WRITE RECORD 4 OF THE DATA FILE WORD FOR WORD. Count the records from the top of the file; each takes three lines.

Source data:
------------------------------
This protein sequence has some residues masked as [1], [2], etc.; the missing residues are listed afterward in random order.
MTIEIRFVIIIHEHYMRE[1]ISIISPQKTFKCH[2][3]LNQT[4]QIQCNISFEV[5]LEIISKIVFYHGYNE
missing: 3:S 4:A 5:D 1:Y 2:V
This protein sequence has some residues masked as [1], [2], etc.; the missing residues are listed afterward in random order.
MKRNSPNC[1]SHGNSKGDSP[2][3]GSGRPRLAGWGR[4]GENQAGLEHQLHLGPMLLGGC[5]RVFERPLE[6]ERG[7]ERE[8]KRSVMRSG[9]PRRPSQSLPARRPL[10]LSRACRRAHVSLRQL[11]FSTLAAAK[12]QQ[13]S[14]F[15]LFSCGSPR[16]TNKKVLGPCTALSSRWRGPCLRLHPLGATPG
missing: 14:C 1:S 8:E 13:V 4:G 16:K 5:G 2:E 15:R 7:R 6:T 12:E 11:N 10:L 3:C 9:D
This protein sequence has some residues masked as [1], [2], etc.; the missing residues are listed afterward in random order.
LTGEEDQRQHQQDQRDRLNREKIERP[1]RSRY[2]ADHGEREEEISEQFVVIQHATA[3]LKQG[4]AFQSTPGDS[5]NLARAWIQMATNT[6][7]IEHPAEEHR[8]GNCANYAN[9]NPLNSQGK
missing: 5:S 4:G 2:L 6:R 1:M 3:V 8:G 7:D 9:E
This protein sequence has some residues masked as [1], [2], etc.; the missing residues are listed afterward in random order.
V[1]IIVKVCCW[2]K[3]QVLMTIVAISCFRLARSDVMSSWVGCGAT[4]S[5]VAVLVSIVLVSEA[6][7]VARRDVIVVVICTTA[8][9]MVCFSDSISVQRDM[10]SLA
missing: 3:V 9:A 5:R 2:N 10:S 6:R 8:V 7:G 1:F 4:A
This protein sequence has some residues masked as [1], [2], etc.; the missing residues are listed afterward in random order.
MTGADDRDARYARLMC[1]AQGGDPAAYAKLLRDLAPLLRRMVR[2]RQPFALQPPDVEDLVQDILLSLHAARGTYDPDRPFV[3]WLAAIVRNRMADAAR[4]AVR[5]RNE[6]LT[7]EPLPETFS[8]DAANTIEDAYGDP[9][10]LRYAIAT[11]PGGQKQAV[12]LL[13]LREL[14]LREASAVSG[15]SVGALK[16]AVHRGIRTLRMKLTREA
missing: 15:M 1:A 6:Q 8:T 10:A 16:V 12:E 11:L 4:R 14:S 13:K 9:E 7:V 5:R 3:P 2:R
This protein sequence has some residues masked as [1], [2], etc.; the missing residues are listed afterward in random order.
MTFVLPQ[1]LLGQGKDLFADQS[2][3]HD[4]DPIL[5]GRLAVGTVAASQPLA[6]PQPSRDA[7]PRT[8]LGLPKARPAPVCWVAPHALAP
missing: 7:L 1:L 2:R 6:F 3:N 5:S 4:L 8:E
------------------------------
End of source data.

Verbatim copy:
This protein sequence has some residues masked as [1], [2], etc.; the missing residues are listed afterward in random order.
V[1]IIVKVCCW[2]K[3]QVLMTIVAISCFRLARSDVMSSWVGCGAT[4]S[5]VAVLVSIVLVSEA[6][7]VARRDVIVVVICTTA[8][9]MVCFSDSISVQRDM[10]SLA
missing: 3:V 9:A 5:R 2:N 10:S 6:R 8:V 7:G 1:F 4:A